Implications for states
Chris Hoene, executive director of the California Budget & Policy Center, said during the December conference that the battle in many states is also over the discretionary budget, and the federal budget could have a lot to do with how states are able to spend their money. There a number mandatory spending obligations, like Medicaid, and funding for higher education “get left on the side.”
“If you do the mandate repeal [of the Affordable Care Act] and you cut Medicaid funding, you’re essentially repealing and replacing the ACA,” Hoene said, which, in California, would carry an estimated $100 billion hit to the state budget.
“We’ve got some big fights ahead of us, and those fights have particular implications for how states are going to fund higher education,” he said.
Michael Mitchell, senior policy analyst at the Center on Budget and Policy Priorities, said, states need to be looking at how they restructure the revenue distribution in the wake of the tax bill, which shifts the way individuals can claim state and local income taxes on their federal returns, putting additional pressure on states not to raise taxes. He said states need to think about that now more than ever because budget cuts at the federal level will disproportionately impact low-income communities.
Pointing out that K-12 is already underfunded, early childhood education doesn’t get the desired level of investment in many places and all of these things impact higher ed, Mitchell said “there’s really no way for states to shoulder that kind of a load.”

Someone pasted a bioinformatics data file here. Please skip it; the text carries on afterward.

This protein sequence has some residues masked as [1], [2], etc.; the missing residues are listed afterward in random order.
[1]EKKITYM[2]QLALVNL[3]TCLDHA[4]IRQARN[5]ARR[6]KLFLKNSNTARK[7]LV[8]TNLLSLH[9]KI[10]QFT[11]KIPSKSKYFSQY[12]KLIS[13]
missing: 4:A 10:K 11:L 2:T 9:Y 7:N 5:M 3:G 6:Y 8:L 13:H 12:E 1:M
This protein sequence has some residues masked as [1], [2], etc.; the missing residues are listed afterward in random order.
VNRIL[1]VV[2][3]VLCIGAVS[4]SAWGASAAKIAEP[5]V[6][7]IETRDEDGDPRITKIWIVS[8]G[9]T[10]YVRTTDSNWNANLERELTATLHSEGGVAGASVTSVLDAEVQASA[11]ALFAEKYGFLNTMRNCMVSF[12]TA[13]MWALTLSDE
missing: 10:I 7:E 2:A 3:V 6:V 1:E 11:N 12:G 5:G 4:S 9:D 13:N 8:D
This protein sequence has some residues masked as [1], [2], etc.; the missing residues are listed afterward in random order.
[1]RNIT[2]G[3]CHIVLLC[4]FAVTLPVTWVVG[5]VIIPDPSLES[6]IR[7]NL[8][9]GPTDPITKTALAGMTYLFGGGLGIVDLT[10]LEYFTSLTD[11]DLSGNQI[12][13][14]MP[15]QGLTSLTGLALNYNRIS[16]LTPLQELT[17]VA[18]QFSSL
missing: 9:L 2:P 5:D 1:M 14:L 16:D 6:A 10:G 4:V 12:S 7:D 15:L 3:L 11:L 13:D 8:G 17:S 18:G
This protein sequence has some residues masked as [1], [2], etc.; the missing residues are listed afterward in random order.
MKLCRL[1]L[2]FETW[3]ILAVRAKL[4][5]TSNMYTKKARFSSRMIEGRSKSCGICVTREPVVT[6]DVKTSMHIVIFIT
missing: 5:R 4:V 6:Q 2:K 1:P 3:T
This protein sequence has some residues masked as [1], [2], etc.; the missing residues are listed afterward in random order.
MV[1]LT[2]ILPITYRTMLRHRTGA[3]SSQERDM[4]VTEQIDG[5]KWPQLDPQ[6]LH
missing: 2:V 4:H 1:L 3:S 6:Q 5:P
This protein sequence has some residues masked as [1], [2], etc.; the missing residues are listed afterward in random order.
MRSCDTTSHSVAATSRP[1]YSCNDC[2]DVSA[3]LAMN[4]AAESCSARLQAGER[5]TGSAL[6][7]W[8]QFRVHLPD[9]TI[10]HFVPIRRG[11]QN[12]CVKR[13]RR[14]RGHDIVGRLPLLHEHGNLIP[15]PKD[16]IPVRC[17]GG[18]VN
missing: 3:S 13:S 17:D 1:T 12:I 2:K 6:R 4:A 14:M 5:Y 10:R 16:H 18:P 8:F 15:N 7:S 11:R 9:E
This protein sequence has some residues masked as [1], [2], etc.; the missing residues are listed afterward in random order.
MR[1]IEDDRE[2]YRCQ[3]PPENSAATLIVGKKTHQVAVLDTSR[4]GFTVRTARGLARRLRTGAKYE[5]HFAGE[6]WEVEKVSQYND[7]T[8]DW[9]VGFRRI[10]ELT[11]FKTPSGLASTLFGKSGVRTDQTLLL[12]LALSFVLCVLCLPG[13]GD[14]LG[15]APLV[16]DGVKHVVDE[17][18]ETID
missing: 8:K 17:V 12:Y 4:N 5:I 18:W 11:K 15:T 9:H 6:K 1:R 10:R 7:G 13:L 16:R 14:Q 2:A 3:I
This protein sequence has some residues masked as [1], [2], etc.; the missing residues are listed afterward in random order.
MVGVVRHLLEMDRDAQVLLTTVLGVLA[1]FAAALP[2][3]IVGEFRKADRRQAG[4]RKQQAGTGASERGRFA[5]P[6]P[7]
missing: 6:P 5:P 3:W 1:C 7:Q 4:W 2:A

“In states like California, it’s conceivable that the state may ... find a way to fund those things despite the bad decisions [being made] at the federal level,” said Hoene, who added that California’s politics line up for potential tax increases to offset the federal cuts, but this approach is “not a viable political pathway for two-thirds of states.”
One way to think differently about the way higher education is funded in states, said Hoene, is to take the funding out of the discretionary pot and find a way to make it mandatory through a dedicated source or a formula that is locked into the state budget statute. Hoene believes this is an idea that more lawmakers could be inclined to support.
"In general, they don’t like to have their hands tied by mandatory spending … that doesn’t free them to make those kinds of changes, especially in economic downturns,” he said.
States, like institution leaders, should be enacting “a litany of good budget policies” and practices to stave off any harmful effects of federal budget cuts, Mitchell said. Well-funded rainy day funds, for example, “can really help mitigate any potential cuts.” Need-based grant funding, he said, is particularly important to protect.
If states keep in mind higher ed costs may go up but can target assistance to those who need it most, they can still address affordability issues. “What you really don’t want to do is cut higher ed funding and cut grant funding as well,” he said.
Hoene said the model of prison versus college funding needs to be flipped, and states should recognize the “huge economic development benefit to the individual, the community and the state from expanding those systems” of public higher education.